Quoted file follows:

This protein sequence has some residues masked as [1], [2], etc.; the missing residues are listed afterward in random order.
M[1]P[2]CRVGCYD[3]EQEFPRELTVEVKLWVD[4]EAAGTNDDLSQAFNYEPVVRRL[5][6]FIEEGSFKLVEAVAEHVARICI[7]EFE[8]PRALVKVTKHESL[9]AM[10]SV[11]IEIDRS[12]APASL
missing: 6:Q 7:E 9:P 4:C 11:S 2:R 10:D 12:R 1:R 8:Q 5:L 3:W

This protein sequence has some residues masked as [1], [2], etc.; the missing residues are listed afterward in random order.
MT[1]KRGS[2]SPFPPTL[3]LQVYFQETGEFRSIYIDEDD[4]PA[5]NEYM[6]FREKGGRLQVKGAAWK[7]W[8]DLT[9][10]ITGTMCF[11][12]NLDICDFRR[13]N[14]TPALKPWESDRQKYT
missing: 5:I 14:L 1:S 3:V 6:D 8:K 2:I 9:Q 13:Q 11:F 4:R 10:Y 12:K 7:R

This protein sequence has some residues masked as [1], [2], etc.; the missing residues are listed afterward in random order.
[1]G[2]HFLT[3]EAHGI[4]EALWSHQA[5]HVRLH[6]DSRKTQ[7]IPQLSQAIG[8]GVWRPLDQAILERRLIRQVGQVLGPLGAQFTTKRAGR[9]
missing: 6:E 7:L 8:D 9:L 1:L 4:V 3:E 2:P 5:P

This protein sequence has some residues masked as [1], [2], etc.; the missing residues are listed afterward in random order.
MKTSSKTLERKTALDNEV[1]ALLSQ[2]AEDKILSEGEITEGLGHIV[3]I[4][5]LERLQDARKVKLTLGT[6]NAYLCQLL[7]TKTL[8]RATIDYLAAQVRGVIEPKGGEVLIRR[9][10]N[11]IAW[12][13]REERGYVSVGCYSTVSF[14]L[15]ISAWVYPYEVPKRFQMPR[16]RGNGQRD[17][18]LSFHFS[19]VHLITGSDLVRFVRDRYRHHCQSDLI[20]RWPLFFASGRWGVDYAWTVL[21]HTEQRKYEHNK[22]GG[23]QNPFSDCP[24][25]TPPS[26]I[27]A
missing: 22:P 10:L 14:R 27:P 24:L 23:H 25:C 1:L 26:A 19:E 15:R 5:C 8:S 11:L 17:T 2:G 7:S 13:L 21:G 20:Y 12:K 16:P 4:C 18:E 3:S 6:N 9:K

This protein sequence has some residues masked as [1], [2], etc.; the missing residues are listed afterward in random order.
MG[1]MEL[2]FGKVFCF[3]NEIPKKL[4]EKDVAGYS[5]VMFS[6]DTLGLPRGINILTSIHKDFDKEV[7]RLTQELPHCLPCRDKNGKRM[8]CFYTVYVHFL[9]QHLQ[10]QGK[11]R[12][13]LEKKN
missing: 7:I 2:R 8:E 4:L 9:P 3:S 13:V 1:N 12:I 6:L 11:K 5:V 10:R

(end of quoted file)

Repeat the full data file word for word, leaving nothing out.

This protein sequence has some residues masked as [1], [2], etc.; the missing residues are listed afterward in random order.
M[1]P[2]CRVGCYD[3]EQEFPRELTVEVKLWVD[4]EAAGTNDDLSQAFNYEPVVRRL[5][6]FIEEGSFKLVEAVAEHVARICI[7]EFE[8]PRALVKVTKHESL[9]AM[10]SV[11]IEIDRS[12]APASL
missing: 6:Q 7:E 9:P 4:C 11:S 2:R 10:D 12:R 1:R 8:Q 5:L 3:W

This protein sequence has some residues masked as [1], [2], etc.; the missing residues are listed afterward in random order.
MT[1]KRGS[2]SPFPPTL[3]LQVYFQETGEFRSIYIDEDD[4]PA[5]NEYM[6]FREKGGRLQVKGAAWK[7]W[8]DLT[9][10]ITGTMCF[11][12]NLDICDFRR[13]N[14]TPALKPWESDRQKYT
missing: 5:I 14:L 1:S 3:V 6:D 8:K 2:I 9:Q 13:Q 11:F 4:R 10:Y 12:K 7:R

This protein sequence has some residues masked as [1], [2], etc.; the missing residues are listed afterward in random order.
[1]G[2]HFLT[3]EAHGI[4]EALWSHQA[5]HVRLH[6]DSRKTQ[7]IPQLSQAIG[8]GVWRPLDQAILERRLIRQVGQVLGPLGAQFTTKRAGR[9]
missing: 6:E 7:L 8:D 9:L 1:L 4:V 3:E 2:P 5:P

This protein sequence has some residues masked as [1], [2], etc.; the missing residues are listed afterward in random order.
MKTSSKTLERKTALDNEV[1]ALLSQ[2]AEDKILSEGEITEGLGHIV[3]I[4][5]LERLQDARKVKLTLGT[6]NAYLCQLL[7]TKTL[8]RATIDYLAAQVRGVIEPKGGEVLIRR[9][10]N[11]IAW[12][13]REERGYVSVGCYSTVSF[14]L[15]ISAWVYPYEVPKRFQMPR[16]RGNGQRD[17][18]LSFHFS[19]VHLITGSDLVRFVRDRYRHHCQSDLI[20]RWPLFFASGRWGVDYAWTVL[21]HTEQRKYEHNK[22]GG[23]QNPFSDCP[24][25]TPPS[26]I[27]A
missing: 22:P 10:L 14:R 27:P 24:L 23:H 25:C 1:L 26:A 19:E 15:R 5:C 8:S 11:L 17:T 2:G 7:S 13:L 21:G 20:Y 12:K 16:P 4:C 18:E 3:S 6:N 9:K

This protein sequence has some residues masked as [1], [2], etc.; the missing residues are listed afterward in random order.
MG[1]MEL[2]FGKVFCF[3]NEIPKKL[4]EKDVAGYS[5]VMFS[6]DTLGLPRGINILTSIHKDFDKEV[7]RLTQELPHCLPCRDKNGKRM[8]CFYTVYVHFL[9]QHLQ[10]QGK[11]R[12][13]LEKKN
missing: 7:I 2:R 8:E 4:L 9:P 3:S 13:V 1:N 12:I 6:L 11:K 5:V 10:R